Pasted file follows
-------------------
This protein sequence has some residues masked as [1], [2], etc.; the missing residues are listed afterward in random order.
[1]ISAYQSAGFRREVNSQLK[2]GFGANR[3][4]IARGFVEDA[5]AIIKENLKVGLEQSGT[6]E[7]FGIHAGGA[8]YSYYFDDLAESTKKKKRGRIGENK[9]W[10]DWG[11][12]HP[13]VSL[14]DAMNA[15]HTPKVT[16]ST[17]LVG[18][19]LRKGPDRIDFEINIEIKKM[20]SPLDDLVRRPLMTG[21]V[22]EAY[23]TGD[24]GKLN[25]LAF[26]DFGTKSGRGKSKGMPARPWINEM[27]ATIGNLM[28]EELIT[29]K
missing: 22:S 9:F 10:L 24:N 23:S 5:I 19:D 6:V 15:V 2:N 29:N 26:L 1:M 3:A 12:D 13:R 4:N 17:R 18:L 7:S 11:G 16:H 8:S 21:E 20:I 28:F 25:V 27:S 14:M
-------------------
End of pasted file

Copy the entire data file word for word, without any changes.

This protein sequence has some residues masked as [1], [2], etc.; the missing residues are listed afterward in random order.
[1]ISAYQSAGFRREVNSQLK[2]GFGANR[3][4]IARGFVEDA[5]AIIKENLKVGLEQSGT[6]E[7]FGIHAGGA[8]YSYYFDDLAESTKKKKRGRIGENK[9]W[10]DWG[11][12]HP[13]VSL[14]DAMNA[15]HTPKVT[16]ST[17]LVG[18][19]LRKGPDRIDFEINIEIKKM[20]SPLDDLVRRPLMTG[21]V[22]EAY[23]TGD[24]GKLN[25]LAF[26]DFGTKSGRGKSKGMPARPWINEM[27]ATIGNLM[28]EELIT[29]K
missing: 22:S 9:F 10:L 24:N 23:S 5:I 19:D 6:V 15:V 2:N 29:N 26:L 1:M 3:A 12:D 13:R 4:N 17:R 18:L 7:S 11:G 16:H 8:S 21:E 20:I 28:F 25:V 27:S 14:M